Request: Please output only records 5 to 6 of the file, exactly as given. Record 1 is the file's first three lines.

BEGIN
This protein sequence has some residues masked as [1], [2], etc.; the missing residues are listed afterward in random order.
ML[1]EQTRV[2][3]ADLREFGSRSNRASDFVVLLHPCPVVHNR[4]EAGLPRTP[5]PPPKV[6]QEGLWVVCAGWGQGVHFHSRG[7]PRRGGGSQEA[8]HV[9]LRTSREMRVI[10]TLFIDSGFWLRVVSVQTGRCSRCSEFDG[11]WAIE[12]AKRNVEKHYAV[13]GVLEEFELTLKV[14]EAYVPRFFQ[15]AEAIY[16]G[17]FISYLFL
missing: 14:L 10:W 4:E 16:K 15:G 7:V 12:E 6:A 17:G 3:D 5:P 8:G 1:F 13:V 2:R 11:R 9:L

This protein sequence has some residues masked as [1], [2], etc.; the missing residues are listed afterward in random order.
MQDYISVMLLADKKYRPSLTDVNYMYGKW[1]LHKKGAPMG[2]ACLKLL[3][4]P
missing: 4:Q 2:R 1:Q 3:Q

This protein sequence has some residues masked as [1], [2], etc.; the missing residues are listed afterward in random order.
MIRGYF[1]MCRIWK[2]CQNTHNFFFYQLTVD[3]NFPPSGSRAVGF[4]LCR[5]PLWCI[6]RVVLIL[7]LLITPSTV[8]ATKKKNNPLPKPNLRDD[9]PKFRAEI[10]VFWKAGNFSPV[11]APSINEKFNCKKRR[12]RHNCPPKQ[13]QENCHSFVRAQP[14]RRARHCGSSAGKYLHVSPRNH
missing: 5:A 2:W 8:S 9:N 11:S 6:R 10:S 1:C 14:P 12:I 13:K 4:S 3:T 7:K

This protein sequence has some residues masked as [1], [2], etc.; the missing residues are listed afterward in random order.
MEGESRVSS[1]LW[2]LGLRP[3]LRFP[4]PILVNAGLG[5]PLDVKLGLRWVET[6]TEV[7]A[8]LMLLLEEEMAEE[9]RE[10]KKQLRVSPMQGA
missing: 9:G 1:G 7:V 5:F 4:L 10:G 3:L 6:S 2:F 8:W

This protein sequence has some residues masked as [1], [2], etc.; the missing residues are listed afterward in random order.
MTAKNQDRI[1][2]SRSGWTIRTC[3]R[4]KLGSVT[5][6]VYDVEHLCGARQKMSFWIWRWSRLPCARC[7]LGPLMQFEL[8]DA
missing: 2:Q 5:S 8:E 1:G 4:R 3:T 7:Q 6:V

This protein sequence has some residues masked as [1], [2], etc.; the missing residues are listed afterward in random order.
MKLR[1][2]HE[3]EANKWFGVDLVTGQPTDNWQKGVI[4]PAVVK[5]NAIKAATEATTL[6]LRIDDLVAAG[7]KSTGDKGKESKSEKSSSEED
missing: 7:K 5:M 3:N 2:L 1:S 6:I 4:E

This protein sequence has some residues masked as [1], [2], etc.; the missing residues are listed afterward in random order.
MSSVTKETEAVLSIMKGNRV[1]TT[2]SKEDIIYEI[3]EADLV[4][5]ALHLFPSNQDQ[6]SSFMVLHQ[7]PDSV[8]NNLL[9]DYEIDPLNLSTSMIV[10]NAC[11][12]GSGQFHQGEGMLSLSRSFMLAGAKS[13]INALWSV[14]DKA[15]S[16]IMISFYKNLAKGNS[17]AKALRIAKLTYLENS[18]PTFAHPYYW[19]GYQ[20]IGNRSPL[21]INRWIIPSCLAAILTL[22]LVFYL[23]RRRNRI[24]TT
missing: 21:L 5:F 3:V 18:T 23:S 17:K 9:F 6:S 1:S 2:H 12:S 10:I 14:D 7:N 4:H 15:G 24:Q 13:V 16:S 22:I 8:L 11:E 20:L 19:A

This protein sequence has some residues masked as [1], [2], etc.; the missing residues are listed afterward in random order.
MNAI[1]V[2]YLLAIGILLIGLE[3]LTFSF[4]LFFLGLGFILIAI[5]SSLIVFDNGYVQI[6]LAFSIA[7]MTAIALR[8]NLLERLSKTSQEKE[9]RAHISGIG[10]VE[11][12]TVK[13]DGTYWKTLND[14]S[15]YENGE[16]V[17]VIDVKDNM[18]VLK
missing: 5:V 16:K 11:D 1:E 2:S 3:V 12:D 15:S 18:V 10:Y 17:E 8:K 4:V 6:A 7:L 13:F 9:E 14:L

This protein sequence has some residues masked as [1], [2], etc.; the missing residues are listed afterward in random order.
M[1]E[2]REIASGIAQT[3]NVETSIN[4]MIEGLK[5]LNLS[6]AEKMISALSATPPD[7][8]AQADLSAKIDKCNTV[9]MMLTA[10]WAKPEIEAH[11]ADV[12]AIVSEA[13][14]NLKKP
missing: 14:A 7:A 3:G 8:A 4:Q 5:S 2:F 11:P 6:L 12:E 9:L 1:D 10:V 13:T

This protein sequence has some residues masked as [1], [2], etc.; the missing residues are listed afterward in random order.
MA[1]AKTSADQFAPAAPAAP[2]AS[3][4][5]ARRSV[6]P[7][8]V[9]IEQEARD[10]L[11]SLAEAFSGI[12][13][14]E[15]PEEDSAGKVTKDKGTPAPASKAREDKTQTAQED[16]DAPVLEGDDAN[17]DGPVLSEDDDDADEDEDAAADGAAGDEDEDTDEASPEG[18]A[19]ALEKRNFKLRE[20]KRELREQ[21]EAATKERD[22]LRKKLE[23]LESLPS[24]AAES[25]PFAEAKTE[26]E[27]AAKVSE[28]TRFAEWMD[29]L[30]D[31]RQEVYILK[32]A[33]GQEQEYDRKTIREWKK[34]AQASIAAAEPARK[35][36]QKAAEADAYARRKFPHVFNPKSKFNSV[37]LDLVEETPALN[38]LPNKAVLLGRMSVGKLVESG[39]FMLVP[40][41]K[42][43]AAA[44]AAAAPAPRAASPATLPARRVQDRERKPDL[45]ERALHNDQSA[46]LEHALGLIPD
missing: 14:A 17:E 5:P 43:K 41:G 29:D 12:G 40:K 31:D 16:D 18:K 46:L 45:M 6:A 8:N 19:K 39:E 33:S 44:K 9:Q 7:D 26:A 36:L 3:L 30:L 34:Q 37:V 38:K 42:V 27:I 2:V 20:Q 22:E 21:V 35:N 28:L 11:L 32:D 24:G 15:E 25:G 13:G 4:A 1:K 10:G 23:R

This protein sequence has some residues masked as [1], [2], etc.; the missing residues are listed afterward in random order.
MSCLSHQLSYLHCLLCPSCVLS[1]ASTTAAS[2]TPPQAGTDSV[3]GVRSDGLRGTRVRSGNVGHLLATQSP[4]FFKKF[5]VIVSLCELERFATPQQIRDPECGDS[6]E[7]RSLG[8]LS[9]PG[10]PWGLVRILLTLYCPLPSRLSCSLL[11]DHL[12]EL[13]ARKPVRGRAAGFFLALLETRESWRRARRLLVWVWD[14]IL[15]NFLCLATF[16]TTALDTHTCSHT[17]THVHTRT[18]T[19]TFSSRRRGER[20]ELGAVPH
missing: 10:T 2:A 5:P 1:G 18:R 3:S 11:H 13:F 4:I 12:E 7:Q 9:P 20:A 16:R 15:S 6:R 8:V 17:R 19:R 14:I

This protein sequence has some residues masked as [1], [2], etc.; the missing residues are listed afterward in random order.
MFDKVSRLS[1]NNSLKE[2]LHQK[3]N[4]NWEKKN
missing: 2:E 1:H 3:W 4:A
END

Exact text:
This protein sequence has some residues masked as [1], [2], etc.; the missing residues are listed afterward in random order.
MTAKNQDRI[1][2]SRSGWTIRTC[3]R[4]KLGSVT[5][6]VYDVEHLCGARQKMSFWIWRWSRLPCARC[7]LGPLMQFEL[8]DA
missing: 2:Q 5:S 8:E 1:G 4:R 3:T 7:Q 6:V

This protein sequence has some residues masked as [1], [2], etc.; the missing residues are listed afterward in random order.
MKLR[1][2]HE[3]EANKWFGVDLVTGQPTDNWQKGVI[4]PAVVK[5]NAIKAATEATTL[6]LRIDDLVAAG[7]KSTGDKGKESKSEKSSSEED
missing: 7:K 5:M 3:N 2:L 1:S 6:I 4:E